Input and output

In terms of zero-knowledge circuits, the information that we are trying to prove valid is called public input. The secret piece of information that may be known only by the prover is called witness.

In the Zinc framework, the circuit output becomes public input. This means that whatever the main function returns should be known by the verifier. All other runtime values including arguments represent the circuit witness data.

So when verifier checks the circuit output and the proof it is safe to state that:

There is some set of arguments known to prover, which, being provided to circuit yields the same output.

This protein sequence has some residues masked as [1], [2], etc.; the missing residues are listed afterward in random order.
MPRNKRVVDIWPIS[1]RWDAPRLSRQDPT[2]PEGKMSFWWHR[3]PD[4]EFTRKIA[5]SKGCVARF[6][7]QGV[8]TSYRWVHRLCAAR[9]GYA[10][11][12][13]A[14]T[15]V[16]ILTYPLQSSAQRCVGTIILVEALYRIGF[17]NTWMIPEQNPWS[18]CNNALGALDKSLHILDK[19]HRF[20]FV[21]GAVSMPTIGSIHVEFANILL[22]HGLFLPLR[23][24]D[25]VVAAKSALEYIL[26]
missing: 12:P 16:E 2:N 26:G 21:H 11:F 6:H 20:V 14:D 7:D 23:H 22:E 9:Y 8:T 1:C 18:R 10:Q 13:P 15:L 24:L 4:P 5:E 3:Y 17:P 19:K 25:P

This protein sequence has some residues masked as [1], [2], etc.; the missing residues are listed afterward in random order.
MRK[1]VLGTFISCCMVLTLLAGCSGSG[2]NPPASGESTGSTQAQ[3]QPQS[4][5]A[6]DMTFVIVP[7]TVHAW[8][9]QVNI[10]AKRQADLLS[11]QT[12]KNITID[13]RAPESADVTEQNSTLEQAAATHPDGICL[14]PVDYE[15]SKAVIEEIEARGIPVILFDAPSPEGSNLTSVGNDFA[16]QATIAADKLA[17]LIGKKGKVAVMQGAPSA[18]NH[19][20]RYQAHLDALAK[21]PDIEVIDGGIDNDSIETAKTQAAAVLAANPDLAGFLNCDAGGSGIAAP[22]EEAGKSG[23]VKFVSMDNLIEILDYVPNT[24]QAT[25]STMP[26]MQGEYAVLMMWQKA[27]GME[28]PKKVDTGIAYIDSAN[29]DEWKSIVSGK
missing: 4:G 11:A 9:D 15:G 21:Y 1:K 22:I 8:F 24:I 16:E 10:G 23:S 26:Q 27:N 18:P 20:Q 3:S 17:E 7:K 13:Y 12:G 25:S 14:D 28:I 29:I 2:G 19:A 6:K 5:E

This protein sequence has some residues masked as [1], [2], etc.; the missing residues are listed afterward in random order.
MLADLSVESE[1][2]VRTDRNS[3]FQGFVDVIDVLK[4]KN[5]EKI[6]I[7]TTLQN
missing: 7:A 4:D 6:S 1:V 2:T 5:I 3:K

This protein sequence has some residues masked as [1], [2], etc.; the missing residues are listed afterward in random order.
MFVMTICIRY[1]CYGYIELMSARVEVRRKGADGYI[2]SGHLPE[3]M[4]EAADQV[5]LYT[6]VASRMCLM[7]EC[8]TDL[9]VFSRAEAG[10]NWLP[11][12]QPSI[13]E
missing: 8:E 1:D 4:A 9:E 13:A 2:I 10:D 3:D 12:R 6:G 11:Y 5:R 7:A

The prover must provide arguments to the application to generate the result and proof.

Verifier will use the proof to check that the result has been obtained by executing the circuit.

The following example illustrates a circuit proving knowledge of some sha256 hash preimage:

use std::crypto::sha256;

fn main(preimage: [bool; 512]) -> [bool; 256] {
    sha256(preimage)
}